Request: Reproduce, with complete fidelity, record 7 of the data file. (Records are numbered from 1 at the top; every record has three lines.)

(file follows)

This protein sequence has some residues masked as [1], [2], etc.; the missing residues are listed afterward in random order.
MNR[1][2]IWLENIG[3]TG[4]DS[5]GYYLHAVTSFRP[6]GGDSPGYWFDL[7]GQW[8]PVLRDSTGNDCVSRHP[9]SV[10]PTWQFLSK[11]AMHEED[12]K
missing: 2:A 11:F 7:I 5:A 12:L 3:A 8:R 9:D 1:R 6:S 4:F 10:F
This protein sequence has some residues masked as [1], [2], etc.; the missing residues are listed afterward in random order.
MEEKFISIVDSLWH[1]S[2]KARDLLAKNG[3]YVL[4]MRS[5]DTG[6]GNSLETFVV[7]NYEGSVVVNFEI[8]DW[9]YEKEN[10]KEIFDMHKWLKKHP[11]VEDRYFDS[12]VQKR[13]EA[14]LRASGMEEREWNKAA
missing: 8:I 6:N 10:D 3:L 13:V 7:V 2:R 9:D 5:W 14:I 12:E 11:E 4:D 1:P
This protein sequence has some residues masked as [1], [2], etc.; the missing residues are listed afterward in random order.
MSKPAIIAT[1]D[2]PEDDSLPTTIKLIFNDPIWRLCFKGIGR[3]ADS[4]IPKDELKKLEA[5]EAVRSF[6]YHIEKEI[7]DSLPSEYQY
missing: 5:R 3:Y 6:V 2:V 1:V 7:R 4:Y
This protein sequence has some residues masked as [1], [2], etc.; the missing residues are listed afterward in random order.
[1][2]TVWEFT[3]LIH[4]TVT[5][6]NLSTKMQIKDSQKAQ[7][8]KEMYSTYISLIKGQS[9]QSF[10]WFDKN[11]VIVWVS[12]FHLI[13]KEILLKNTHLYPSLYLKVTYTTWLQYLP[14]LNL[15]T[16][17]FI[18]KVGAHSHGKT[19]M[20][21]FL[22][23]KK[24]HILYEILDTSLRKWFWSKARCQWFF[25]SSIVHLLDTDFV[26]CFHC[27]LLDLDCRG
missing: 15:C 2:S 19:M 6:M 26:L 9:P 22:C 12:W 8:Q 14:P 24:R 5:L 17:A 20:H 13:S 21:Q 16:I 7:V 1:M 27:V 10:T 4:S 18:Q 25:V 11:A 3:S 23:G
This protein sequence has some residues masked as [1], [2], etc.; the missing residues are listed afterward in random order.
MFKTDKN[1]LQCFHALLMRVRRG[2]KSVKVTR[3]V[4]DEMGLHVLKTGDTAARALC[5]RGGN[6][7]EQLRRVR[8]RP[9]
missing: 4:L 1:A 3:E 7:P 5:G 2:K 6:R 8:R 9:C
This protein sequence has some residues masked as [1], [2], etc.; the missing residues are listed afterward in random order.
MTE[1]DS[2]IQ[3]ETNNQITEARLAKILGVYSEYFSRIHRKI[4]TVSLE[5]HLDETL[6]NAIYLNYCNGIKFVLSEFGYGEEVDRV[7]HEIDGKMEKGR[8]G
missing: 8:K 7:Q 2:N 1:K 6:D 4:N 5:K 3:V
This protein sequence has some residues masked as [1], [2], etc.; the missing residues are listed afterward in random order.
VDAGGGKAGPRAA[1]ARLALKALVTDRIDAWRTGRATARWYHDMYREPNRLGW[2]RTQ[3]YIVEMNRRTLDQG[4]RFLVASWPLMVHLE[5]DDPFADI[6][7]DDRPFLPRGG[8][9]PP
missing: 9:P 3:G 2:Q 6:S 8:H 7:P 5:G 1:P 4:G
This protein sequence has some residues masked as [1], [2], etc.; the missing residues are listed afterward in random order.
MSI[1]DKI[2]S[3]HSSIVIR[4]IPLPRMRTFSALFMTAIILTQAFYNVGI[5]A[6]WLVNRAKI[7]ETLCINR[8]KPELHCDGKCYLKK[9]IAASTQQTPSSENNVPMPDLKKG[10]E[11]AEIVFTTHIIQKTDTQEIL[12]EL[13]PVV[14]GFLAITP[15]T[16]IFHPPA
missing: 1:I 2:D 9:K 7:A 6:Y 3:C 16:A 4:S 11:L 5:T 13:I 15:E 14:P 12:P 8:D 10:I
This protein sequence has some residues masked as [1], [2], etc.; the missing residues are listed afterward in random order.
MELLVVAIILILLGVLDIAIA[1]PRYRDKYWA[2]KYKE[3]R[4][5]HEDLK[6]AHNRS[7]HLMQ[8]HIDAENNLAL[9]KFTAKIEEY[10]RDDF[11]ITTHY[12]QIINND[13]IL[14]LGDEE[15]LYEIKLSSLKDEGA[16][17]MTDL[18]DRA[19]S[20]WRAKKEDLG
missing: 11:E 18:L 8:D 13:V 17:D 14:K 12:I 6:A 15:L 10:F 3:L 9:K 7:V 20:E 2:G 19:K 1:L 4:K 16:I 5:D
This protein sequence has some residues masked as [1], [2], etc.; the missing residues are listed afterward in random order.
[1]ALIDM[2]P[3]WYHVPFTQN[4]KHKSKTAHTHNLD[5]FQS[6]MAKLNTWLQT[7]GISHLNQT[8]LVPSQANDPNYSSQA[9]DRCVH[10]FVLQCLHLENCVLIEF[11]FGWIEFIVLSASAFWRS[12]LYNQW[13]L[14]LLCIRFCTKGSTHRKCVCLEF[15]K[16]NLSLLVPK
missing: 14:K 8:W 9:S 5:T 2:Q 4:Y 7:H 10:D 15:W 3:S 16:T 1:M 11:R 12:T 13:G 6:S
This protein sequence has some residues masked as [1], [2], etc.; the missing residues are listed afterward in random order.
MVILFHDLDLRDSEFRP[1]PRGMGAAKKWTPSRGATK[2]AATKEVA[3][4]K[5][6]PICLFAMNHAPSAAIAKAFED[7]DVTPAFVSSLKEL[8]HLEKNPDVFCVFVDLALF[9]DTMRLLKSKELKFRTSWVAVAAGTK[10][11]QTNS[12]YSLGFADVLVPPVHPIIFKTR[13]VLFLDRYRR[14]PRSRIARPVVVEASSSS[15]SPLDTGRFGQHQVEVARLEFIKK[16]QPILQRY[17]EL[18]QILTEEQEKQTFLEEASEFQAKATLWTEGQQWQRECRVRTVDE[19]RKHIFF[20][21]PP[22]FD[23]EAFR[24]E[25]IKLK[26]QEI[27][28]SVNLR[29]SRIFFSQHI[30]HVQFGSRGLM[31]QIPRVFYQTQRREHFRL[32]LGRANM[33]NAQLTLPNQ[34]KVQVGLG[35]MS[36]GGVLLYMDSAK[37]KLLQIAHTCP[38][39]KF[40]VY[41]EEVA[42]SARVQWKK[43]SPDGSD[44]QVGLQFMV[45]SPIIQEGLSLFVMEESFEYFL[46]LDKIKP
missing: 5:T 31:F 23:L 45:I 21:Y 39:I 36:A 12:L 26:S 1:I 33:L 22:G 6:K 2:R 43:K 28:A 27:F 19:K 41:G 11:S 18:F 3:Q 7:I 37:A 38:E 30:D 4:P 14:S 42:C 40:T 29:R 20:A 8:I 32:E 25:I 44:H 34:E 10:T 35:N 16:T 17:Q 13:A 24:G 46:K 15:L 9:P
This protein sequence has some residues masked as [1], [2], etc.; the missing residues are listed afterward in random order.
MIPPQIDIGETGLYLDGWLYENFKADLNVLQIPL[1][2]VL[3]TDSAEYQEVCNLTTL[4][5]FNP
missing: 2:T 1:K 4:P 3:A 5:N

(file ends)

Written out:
This protein sequence has some residues masked as [1], [2], etc.; the missing residues are listed afterward in random order.
VDAGGGKAGPRAA[1]ARLALKALVTDRIDAWRTGRATARWYHDMYREPNRLGW[2]RTQ[3]YIVEMNRRTLDQG[4]RFLVASWPLMVHLE[5]DDPFADI[6][7]DDRPFLPRGG[8][9]PP
missing: 9:P 3:G 2:Q 6:S 8:H 7:P 5:G 1:P 4:G